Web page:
The Jersey barrier, as you see it on the road today, has more than 50 years of innovation behind it. These barriers were first used on a rather dangerous section of the mountain road in California as early as 1946. But it was developed at the Stevens Institute of Technology in Hoboken New Jersey under the guidance of the New Jersey State Highways Department- hence the name.
These barriers are also known as K-rails in some of the western states, no doubt a reference to the California Department of Transportation’s guidelines for temporary concrete traffic barriers.
Though the Jersey barrier is the most popular of the modular concrete barriers there are about six variations to the vanilla version. The similar shape is used on one-sided roadside barriers.
The barrier was tested in Canada by the Department of Highways in Ontario in 1968. What followed was a variation of the Jersey barrier design; 10 inches taller at 42 inches and was called the Ontario Tall Wall.
Another variant of the Jersey barrier has been the Bremer wall which is 12 feet high, is portable and used against blasts throughout the war zones in Iraq and Afghanistan.
The Bremer wall is also called the Texas barrier because it is larger but similar in appearance to the Jersey barrier. The largest barriers, called Alaska barriers, are 20 feet high. Texas and the Alaska barriers have a rectangular ledge on which a person can sit, while the Jersey barrier slopes off at the base.
The Texas barrier is quite different from the Texas Constant Slope barrier which is used for traffic control. The Texas Constant Slope barrier is made of reinforced concrete with a single slope and is used to separate traffic lanes.
The main advantage the Constant Slope has is that it has vertical concrete walls which help during the resurfacing or repaving of the roadbed, as the variations in height of the asphalt do not affect its efficiency. These barriers have been particularly effective on curved ramps.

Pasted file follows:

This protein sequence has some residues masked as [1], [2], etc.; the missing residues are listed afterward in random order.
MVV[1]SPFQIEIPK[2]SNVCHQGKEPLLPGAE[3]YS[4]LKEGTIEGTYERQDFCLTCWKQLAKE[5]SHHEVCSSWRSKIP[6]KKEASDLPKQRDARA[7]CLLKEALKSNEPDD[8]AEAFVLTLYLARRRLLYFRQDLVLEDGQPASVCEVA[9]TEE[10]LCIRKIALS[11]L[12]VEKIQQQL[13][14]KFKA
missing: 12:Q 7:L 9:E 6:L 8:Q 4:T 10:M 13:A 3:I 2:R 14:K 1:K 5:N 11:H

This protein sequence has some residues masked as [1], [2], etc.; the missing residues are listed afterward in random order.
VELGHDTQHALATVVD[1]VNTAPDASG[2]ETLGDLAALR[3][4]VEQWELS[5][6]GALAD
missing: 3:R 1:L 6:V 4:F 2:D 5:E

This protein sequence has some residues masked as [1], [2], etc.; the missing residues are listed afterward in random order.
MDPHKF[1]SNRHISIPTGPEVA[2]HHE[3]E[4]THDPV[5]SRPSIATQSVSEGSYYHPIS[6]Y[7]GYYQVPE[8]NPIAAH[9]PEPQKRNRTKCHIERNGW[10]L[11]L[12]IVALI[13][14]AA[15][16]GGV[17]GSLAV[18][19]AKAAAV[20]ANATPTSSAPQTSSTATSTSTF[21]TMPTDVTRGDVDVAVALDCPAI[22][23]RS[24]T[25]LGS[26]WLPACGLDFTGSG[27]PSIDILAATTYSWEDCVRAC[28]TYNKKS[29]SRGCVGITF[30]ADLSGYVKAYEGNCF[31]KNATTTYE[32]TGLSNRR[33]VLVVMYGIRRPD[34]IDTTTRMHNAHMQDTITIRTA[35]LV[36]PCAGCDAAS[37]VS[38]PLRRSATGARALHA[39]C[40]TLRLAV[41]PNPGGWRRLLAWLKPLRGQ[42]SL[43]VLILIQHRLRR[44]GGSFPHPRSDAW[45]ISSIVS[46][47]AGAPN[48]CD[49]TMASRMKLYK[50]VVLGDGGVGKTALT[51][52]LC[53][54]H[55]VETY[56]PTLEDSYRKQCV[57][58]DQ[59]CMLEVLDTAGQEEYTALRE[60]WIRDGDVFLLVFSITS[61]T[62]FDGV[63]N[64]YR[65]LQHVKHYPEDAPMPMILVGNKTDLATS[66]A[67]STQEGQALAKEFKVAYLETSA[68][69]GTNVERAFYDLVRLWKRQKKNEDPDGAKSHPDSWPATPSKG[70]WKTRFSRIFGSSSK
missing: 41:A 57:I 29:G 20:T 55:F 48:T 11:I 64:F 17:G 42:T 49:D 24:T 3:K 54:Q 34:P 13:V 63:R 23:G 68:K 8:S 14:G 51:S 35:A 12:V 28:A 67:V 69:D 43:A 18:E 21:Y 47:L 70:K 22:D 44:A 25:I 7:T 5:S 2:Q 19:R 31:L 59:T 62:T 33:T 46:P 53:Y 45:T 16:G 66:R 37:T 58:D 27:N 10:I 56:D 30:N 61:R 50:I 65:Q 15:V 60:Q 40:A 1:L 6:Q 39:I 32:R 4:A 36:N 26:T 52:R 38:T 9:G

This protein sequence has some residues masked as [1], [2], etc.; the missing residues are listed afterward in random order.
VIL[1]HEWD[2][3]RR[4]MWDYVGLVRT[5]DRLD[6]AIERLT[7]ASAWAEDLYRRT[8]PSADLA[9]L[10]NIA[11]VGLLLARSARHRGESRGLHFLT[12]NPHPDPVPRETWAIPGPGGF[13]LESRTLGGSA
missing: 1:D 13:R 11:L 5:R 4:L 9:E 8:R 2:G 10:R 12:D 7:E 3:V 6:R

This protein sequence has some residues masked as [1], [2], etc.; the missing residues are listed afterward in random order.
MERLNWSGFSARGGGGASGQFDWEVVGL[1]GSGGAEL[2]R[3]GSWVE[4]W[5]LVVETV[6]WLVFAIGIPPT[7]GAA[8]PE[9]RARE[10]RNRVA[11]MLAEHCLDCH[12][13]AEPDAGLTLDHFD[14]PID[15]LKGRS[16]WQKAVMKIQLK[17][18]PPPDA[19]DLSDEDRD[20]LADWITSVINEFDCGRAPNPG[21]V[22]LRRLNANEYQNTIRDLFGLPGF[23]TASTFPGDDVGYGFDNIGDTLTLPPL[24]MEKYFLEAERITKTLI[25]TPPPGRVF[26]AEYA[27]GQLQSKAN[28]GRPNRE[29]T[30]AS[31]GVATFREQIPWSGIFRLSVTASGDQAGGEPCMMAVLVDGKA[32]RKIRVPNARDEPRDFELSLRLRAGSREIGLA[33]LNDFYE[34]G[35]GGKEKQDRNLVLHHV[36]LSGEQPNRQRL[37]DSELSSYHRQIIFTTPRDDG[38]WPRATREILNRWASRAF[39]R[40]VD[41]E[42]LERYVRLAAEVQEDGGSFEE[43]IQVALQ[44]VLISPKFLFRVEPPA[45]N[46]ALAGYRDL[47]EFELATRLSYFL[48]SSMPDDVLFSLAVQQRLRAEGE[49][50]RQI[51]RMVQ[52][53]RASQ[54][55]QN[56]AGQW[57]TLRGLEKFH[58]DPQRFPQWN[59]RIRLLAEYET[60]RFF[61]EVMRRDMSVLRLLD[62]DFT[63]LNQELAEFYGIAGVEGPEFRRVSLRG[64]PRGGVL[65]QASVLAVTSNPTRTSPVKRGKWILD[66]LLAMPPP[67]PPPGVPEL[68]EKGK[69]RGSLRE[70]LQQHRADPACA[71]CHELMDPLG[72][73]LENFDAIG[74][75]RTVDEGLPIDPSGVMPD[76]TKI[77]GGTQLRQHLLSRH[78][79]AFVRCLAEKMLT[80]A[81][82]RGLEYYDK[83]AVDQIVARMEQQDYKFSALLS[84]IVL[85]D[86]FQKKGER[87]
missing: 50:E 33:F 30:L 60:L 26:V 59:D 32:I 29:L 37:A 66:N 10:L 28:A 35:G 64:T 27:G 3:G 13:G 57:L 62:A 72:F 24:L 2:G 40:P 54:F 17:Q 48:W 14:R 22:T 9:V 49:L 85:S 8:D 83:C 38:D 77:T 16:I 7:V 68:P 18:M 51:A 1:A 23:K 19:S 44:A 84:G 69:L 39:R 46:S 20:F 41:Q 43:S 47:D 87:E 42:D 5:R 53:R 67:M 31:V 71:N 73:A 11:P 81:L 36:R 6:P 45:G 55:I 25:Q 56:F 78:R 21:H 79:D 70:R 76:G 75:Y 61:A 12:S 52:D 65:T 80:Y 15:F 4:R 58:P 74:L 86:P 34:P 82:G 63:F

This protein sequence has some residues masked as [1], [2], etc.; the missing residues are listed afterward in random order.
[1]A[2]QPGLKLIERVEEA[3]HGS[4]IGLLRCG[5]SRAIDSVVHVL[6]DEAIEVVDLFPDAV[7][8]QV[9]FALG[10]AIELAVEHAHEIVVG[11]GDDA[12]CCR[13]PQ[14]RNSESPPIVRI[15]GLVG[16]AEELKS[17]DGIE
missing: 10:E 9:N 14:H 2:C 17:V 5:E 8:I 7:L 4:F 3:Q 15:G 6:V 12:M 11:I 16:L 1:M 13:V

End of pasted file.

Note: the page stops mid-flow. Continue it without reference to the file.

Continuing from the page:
The other variation of the Jersey barrier is the F-Shape barrier which is taller, with a lesser gradient and a lower bottom section. Interestingly, this barrier is called the F-Shape because it was the sixth configuration tested in a 1976 research by the Federal Highway Administration.
The F-Shape is used where permanent concrete barriers are required. This kind of barrier has proved to be more successful than the Jersey barrier.
Another barrier which was been used, albeit briefly, is the GM barrier, but it has been obsolete for some time. However, this barrier, which is a bulkier version of the Jersey barrier, was designed by General Motors along with the Texas Transportation Institute back in the 1970s, when vehicles were much larger than they are now.
In the UK and Ireland, the concrete step barrier has been used extensively and is the approved as a safety device to be used as the central median on the highways. The barrier is designed to reduce injury to people inside small cars in the case of a collision. The step design also reduces the contact of the vehicle to the barrier.
Cable barriers, which consist of steel wire ropes fixed on relatively weak supports, are also used on many state highways. The primary purpose of this barrier is similar to the Jersey barrier and it is to stop a vehicle from leaving the road and colliding with an oncoming vehicle or with a fixed object. These barriers are most used to separate lanes on the highway.
A different version of the concrete barriers is the hollow polyethylene barrier, which can be filled with water on-site. These plastic jersey barriers can be also filled with soil, cement or spill but that would make it heavier and its main advantage- its portability – would be reduced. These plastic barriers are mainly used to demarcate work zones.
While most of the modular concrete barriers look similar, the main differences between the more widely used Jersey barrier and the variations is the height of the “break point” between the top and the bottom slope, the width and the overall height.